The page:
And the revolving door goes around and around …

Ben Bernanke, who recently ended his tenure as chairman of the Federal Reserve, has become the latest figure to go from overseeing the financial sector to being part of it.

Mr. Bernanke will become a senior adviser to Citadel, the $25 billion hedge fund founded by the billionaire Kenneth C. Griffin. He will offer his analysis of global economic and financial issues to Citadel’s investment committees. He will also meet with Citadel’s investors around the globe.

Mr. Bernanke joins a long parade of colleagues and peers to Wall Street and investment firms. After stepping down, Mr. Bernanke’s predecessor, Alan Greenspan, was recruited as a consultant for Deutsche Bank, the bond investment firm Pacific Investment Management Company and the hedge fund Paulson & Company.

Last month, Jeremy C. Stein, a former Fed governor, agreed to join the $20 billion hedge fund BlueMountain Capital Management, where he will advise managers on issues like financial regulation, risk and the implications of the Fed’s monetary policy. Mr. Stein resigned from the Fed last May to return to his tenured professorship at Harvard’s department of economics.

Last year, Timothy F. Geithner, the former Treasury secretary, joined the private equity firm Warburg Pincus. William M. Daley, a former White House chief of staff, joined the Swiss hedge fund Argentière Capital as a managing partner. In 2013, David H. Petraeus, the retired four-star general and former director of the Central Intelligence Agency, joined the private equity firm Kohlberg Kravis Roberts as chairman of its KKR Global Institute.

David H. McCormick, a former under secretary of the Treasury for international affairs in the Bush administration, is now co-president of Bridgewater Associates, the world’s largest hedge fund, with $150 billion of assets under management.

Bernanke says that his role in the Federal Reserve did not require direct oversight of hedge funds and so this does not pose a conflict of interest. But there is an intricate network of links that connect all these financial entities on Wall Street and you cannot be part of one without being part of the whole.

Why are these things bad? Because when there is a widespread expectation that your stint in government is just a way-station on the road to a lucrative career in the financial sector, your decisions cannot help but be influenced by that expectation since you would not want to antagonize the very people who you expect to provide you with a future job. There does not have to be a direct quid pro quo.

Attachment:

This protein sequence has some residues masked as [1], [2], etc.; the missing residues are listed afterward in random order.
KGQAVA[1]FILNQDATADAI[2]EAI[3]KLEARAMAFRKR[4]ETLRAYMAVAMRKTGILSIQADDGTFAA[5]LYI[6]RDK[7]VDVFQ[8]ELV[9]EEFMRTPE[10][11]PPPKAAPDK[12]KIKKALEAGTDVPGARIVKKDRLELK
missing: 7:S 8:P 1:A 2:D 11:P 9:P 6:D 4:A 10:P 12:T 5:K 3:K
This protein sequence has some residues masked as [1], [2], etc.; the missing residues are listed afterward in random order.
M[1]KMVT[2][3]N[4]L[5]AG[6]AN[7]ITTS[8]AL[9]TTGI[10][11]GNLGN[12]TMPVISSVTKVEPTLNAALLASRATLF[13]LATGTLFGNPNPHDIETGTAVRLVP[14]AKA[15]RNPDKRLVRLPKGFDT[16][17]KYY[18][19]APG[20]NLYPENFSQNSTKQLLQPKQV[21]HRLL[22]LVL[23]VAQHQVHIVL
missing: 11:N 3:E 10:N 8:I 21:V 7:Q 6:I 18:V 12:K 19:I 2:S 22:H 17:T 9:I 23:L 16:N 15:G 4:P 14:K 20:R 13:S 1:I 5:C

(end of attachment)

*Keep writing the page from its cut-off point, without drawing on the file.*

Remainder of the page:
The Wall Street lobbyist Jack Abramoff who went to prison for his crimes said that he would quietly let it drop to the aides of the congress people he was lobbying that he would be interested in hiring them once they left the government. He said that that alone was enough to get them to view his proposals more favorably.


  1. doublereed says

    In fairness to Bernanke:

    In an interview, Mr. Bernanke said he was sensitive to the public’s anxieties about the “revolving door” between Wall Street and Washington and chose to go to Citadel, in part, because it “is not regulated by the Federal Reserve and I won’t be doing lobbying of any sort.”

    He added that he had been recruited by banks but declined their offers. “I wanted to avoid the appearance of a conflict of interest,” he said. “I ruled out any firm that was regulated by the Federal Reserve.”

    But I might be cutting him slack because of his fantastic speech where he talks about the problems of meritocracies.

  2. says

    Corporations force their employees to sign non-competitition agreements, to prevent them from working for someone else in the same business for X number of years.

    Government officials should be forced to sign the same agreements to prevent conflict of interest.

  3. lorn says

    The upper fraction of the 1% take care of their own. They are never allowed, not even after legal disgrace and prison time, to fall too far. Seats on corporate boards, book deals, speaking engagements, and sweetheart sure-thing stock deals are handed out as patronage and services rendered. One of the rewards for public office and service is the selling of influence and name familiarity. No reasonable amount of delay, under five years, is likely to put a dent into the process.

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